Is E TRADE Financial Corporation Destined for Greatness?

Let's see what the numbers say about E*TRADE (ETFC).

Jul 7, 2014 at 11:59AM

Investors love stocks that consistently beat the Street without getting ahead of their fundamentals and risking a meltdown. The best stocks offer sustainable market-beating gains, with robust and improving financial metrics that support strong price growth.

Does E*TRADE Financial (NASDAQ:ETFC) fit the bill? Let's take a look at what its recent results tell us about its potential for future gains.

What we're looking for
The graphs you're about to see tell E*TRADE's story, and we'll be grading the quality of that story in several ways:

  • Growth: are profits, margins, and free cash flow all increasing?
  • Valuation: is share price growing in line with earnings per share?
  • Opportunities: is return on equity increasing while debt to equity declines?
  • Dividends: are dividends consistently growing in a sustainable way?

What the numbers tell you
Now, let's take a look at E*TRADE's key statistics:

ETFC Total Return Price Chart

Passing Criteria

3-Year* Change 


Revenue growth > 30%



Improving profit margin



Free cash flow growth > Net income growth

(62%) vs. 128.9%


Improving EPS



Stock growth (+ 15%) < EPS growth

47.3% vs. 147.7%


Source: YCharts. * Period begins at end of Q1 2011.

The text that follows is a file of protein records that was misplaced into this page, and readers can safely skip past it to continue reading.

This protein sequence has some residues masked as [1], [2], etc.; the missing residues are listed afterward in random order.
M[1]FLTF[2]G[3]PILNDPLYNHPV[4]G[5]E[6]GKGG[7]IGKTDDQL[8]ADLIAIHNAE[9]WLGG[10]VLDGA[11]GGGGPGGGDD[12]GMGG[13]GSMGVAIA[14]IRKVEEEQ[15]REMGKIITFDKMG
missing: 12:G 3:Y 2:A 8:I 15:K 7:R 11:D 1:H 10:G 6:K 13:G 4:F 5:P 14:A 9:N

ETFC Return on Equity (TTM) Chart

Passing Criteria

3-Year* Change


Improving return on equity



Declining debt to equity



Source: YCharts. * Period begins at end of Q1 2011.

How we got here and where we're going
E*Trade has picked up another passing grade since its last assessment to finish with a strong five-of-seven score. While the online broker continues to grapple with declining revenue, investors have finally caught on to the improvement on E*Trade's bottom line, and have sent shares soaring nearly 150% since the start of 2013. E*Trade's free cash flow also looks solid on a nominal basis despite continuing to decline from earlier levels, as its trailing 12-month result on this metric is over three times what it recorded in net income. Can E*Trade reverse the decline on its top line and in its free cash flow to pick up a rare perfect score when we examine it next year? Let's dig deeper to find out.

E*Trade flew through 2013 as it returned to profitability on the back of improving loan quality and growth in its core brokerage business. However, 2014 has not been quite as kind, despite the fact that E*Trade continued its momentum in the first quarter. A great deal of pain has been blamed on the new Michael Lewis high-frequency trading expose Flash Boys, which frightened investors by highlighting a less-known element of the company's business. That fear has subsided somewhat since, but it's arguable that the sell-off was senseless to start with, as E*Trade actually divested its market-making business last year, greatly reducing its direct exposure to high-frequency trading.

Since emerging from the financial crisis, E*Trade has struggled to overcome the weight of billions of dollars in bad mortgages, which could actually become more dangerous next year, according to Fool financial specialist John Maxfield. Roughly 80% of E*Trade's home equity loans -- most of which were originated with minimal documentation at the height of the housing bubble -- won't begin amortizing until 2015. While E*Trade's growth looks attractive now, a second wave of defaults next year would certainly turn all that progress around in a hurry.